• Doing a collection for the local Food Bank
  • Creating a Community Map with photos identifying needs and focal points for the local area.
  • Raising awareness and campaigning for War on Want
  • Learning about voting
  • Raising funds for local community centre doing a Colour Run
  • Inviting volunteer/staff from Refugee Survival Trust
  • Participating in the opening of Parliament
  • Volunteering at local fair to raise money for Division
  • Helping Leaders do the Ice Bucket Challenge to raise money for MND Scotland


  • Nail Painting
  • Hallowe’en Party – fancy dress and creative games
  • Painting glass jars
  • Unit Scrapbooking (we have kept scrapbooks of all our activities as a unit since the beginning).
  • Theatre Trip to support fellow members in Gang Show
  • Designing our own mugs with Sharpie Markers
  • Charity Shop Fashion Show
  • Learning how to knit
  • Mood Boards
  • Easter Baking – making easter egg nests
  • Creating a Timeline of Women’s History
  • Designing T-shirts for their Senior Section Spectacular bears with fabric paints

Fit for Life

  • Rock climbing and abseiling
  • Invent your own smoothie night
  • Pilates for Dummies
  • Color Me Rad 5k
  • Inviting a local Hula Hooping instructor to give us a class
  • Walk around local nature reserve
  • Rest and Relaxation Night (healthy foods, spa treatments)
  • British Heart Foundation Heart to Start Course
  • Learning First Aid
  • Trying a Taekwondo class

Independent Living

  • Invent your own smoothie night
  • Charity Shop Challenge – finding an outfit for £10 or under
  • Money Management – making Spend/Save/Give Jars
  • Making Pancakes for Pancake Day
  • Hosting a Swap Shop Night
  • Learning how to make non-alcoholic mulled wine
  • Learning how to knit
  • Bake Off Night
  • Building Ikea furniture
  • Learning how to do laundry
  • Learning how to boil potatoes and eggs
  • Make your own pizza night


  • World Thinking Day Badge Pack from WAGGGS
  • Researching and celebrating Diwali (everyone brought an activity for group relating to Diwali)
  • Writing letters to Rangers in other countries
  • Ready, Steady, Glasgow Challenge Badge
  • Learning about ethics of behind the scenes of how clothes are made by retailers
  • Hawaiian Night
  • Chinese Food Night
  • Celebrating World Thinking Day
  • Learning about the plight of refugees and asylum seekers


  • Planning the term programme
  • Planning and organising Hallowe’en Party for unit
  • Organising an Invite A Friend Easter Egg Hunt & Party for the local Brownies
  • Putting on a Charity Shop Fashion Show for Guides
  • Planning a Swap Shop night
  • Planning an Oscar Themed Awards Party for the Guide & Senior Section leaders getting their ALQs
  • Learning how to do a risk assessment for an outdoor walk
  • Planning and running Hallowe’en Party for a Brownie Unit
  • Look Wider Sweetie Beetle
  • Organising a Bake Off night ‘techinical challenge’
  • Organising games for Harry Potter Night

Out of Doors

  • Christmas Market
  • Rock climbing and abseiling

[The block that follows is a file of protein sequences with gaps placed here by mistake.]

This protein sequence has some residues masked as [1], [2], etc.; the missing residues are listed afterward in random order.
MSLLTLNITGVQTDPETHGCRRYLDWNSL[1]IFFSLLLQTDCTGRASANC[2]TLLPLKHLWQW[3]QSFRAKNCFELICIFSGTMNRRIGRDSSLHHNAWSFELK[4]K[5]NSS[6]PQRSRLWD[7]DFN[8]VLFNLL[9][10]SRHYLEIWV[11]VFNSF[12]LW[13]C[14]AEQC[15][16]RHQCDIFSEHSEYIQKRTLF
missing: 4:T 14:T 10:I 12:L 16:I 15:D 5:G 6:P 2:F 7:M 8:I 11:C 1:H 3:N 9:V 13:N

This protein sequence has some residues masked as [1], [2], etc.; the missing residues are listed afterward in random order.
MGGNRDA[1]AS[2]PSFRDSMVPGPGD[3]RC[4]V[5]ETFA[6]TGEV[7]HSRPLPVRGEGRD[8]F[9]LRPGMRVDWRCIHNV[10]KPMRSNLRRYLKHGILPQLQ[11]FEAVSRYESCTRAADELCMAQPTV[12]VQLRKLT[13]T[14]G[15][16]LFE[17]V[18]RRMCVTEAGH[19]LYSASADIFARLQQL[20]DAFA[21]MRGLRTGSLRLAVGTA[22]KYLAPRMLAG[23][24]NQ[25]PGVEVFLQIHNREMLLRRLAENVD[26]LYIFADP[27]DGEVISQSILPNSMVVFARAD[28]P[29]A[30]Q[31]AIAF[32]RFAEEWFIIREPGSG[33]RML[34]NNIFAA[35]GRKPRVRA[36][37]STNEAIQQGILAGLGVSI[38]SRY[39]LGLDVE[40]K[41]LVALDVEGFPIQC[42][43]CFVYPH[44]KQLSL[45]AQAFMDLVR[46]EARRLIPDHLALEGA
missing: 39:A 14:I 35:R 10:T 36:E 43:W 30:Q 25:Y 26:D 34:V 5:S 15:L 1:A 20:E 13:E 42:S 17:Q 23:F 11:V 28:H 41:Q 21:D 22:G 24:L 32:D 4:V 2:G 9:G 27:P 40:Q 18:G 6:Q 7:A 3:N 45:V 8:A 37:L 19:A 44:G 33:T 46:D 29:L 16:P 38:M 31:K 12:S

• Campfire
  • Community Photo Walk
  • Sparklers outdoors for Guy Fawkes Night
  • Walking around local nature reserve
  • Barbecue on an island (crossing a causeway)
  • Penny Hike
  • Scavenger Hunt
  • Colour Me Rad 5k
  • Going to outdoor ice rink

Personal Values

  • Activities looking at the Promise from Senior Section CD Rom
  • Collages to celebrate International Women’s Day – women who inspire us
  • Making the Promise
  • Creating a group Promise Tree
  • Making their own individual Promise Tree Booklets
  • Charity Shop Fashion Show
  • Learning about lent and Shrove Tuesday
  • Planning a Scavenger Hunt
  • Personal Collage/Inspiration Boards
  • Debates on social and ethical issues
  • Scottish Parliament Election Manifestos Debate
  • Watching Suffragette film and writing review for their blog
  • Watching He Named Me Malala documentary
  • Creating an inspiration library
  • Creating a timeline of Women’s history

Just for fun/Other

Please feel free to share more ideas that your unit has done below! We are always looking for inspiration too. 🙂

Rangers leading Ranger meetings

I know a lot of Senior Section leaders often tear their hair out. We are undervalued, get very little support, communication isn’t great (or very last minute) through national/regional/county level for Senior Section events and we are dealing with a section of Girlguiding members who are undergoing one of the most difficult life transitions – childhood to adulthood.

You are no longer dealing with parents – communication goes directly to the members of your unit and many of them haven’t learned the art of diary and time management. They are learning to do it themselves having all their lives had their parents do it for them. It is understandable that sometimes they make mistakes. They forget when they have exams, or rehearsals or family holidays when it comes to planning a programme that is more flexible.

This year, I had to make the difficult decision of telling one of my Ranger groups that I couldn’t keep running their group. There were only 3 of them, they weren’t able to recruit more members to their group and they seemed reluctant to run themselves despite being aged 17-20. I think the knowledge that this happened made the younger group realise that if they didn’t step up there would be no group at all. Now I’m the only Senior Section leader, and this year I’m working more and later hours with longer commute.